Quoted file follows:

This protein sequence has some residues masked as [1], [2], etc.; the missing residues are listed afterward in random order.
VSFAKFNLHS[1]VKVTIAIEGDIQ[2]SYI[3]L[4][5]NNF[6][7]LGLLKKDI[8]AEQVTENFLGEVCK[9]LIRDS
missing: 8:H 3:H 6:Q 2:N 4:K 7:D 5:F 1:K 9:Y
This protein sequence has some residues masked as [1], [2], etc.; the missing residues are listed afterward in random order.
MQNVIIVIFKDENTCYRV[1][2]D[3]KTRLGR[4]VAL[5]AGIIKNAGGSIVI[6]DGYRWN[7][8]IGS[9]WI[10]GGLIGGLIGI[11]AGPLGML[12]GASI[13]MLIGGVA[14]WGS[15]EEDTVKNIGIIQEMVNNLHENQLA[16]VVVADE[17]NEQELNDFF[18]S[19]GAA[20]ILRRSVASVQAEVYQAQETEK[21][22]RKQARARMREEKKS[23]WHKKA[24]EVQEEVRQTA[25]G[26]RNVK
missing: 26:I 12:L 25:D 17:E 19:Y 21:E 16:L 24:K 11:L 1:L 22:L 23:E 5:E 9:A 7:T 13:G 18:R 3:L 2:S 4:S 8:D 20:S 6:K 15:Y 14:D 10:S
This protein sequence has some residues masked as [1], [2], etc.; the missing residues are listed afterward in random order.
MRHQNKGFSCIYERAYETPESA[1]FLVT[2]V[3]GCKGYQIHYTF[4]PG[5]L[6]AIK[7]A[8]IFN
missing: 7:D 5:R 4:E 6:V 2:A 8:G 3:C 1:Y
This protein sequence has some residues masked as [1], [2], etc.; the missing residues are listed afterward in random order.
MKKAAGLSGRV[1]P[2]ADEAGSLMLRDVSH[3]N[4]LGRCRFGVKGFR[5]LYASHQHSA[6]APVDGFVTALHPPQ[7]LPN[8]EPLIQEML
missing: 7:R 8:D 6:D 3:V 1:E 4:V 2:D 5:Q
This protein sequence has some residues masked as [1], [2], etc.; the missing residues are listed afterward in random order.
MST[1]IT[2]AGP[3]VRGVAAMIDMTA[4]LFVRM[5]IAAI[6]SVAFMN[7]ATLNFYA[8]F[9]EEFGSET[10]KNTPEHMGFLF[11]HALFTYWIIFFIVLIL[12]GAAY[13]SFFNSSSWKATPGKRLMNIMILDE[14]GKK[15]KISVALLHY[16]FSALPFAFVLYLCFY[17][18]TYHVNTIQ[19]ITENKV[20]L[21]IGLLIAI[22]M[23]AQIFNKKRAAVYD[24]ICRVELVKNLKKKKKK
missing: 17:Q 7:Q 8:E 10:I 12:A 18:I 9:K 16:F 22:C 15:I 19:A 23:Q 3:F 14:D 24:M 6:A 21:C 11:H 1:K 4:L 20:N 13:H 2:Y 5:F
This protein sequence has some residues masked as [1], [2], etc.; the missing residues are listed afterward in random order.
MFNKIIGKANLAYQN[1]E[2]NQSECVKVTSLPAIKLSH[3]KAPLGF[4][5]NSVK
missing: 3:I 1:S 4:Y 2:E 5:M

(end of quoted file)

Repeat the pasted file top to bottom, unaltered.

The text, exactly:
This protein sequence has some residues masked as [1], [2], etc.; the missing residues are listed afterward in random order.
VSFAKFNLHS[1]VKVTIAIEGDIQ[2]SYI[3]L[4][5]NNF[6][7]LGLLKKDI[8]AEQVTENFLGEVCK[9]LIRDS
missing: 8:H 3:H 6:Q 2:N 4:K 7:D 5:F 1:K 9:Y
This protein sequence has some residues masked as [1], [2], etc.; the missing residues are listed afterward in random order.
MQNVIIVIFKDENTCYRV[1][2]D[3]KTRLGR[4]VAL[5]AGIIKNAGGSIVI[6]DGYRWN[7][8]IGS[9]WI[10]GGLIGGLIGI[11]AGPLGML[12]GASI[13]MLIGGVA[14]WGS[15]EEDTVKNIGIIQEMVNNLHENQLA[16]VVVADE[17]NEQELNDFF[18]S[19]GAA[20]ILRRSVASVQAEVYQAQETEK[21][22]RKQARARMREEKKS[23]WHKKA[24]EVQEEVRQTA[25]G[26]RNVK
missing: 26:I 12:L 25:D 17:E 19:Y 21:E 16:L 24:K 11:L 1:L 22:L 23:E 5:E 9:A 7:T 13:G 18:R 3:L 2:S 4:S 8:D 20:S 6:K 15:Y 14:D 10:S
This protein sequence has some residues masked as [1], [2], etc.; the missing residues are listed afterward in random order.
MRHQNKGFSCIYERAYETPESA[1]FLVT[2]V[3]GCKGYQIHYTF[4]PG[5]L[6]AIK[7]A[8]IFN
missing: 7:D 5:R 4:E 6:V 2:A 8:G 3:C 1:Y
This protein sequence has some residues masked as [1], [2], etc.; the missing residues are listed afterward in random order.
MKKAAGLSGRV[1]P[2]ADEAGSLMLRDVSH[3]N[4]LGRCRFGVKGFR[5]LYASHQHSA[6]APVDGFVTALHPPQ[7]LPN[8]EPLIQEML
missing: 7:R 8:D 6:D 3:V 1:E 4:V 2:D 5:Q
This protein sequence has some residues masked as [1], [2], etc.; the missing residues are listed afterward in random order.
MST[1]IT[2]AGP[3]VRGVAAMIDMTA[4]LFVRM[5]IAAI[6]SVAFMN[7]ATLNFYA[8]F[9]EEFGSET[10]KNTPEHMGFLF[11]HALFTYWIIFFIVLIL[12]GAAY[13]SFFNSSSWKATPGKRLMNIMILDE[14]GKK[15]KISVALLHY[16]FSALPFAFVLYLCFY[17][18]TYHVNTIQ[19]ITENKV[20]L[21]IGLLIAI[22]M[23]AQIFNKKRAAVYD[24]ICRVELVKNLKKKKKK
missing: 17:Q 7:Q 8:E 10:I 12:A 18:I 9:K 16:F 22:C 15:I 19:A 23:Q 3:F 14:D 24:M 6:A 21:C 11:H 1:K 4:L 20:N 13:H 2:Y 5:F
This protein sequence has some residues masked as [1], [2], etc.; the missing residues are listed afterward in random order.
MFNKIIGKANLAYQN[1]E[2]NQSECVKVTSLPAIKLSH[3]KAPLGF[4][5]NSVK
missing: 3:I 1:S 4:Y 2:E 5:M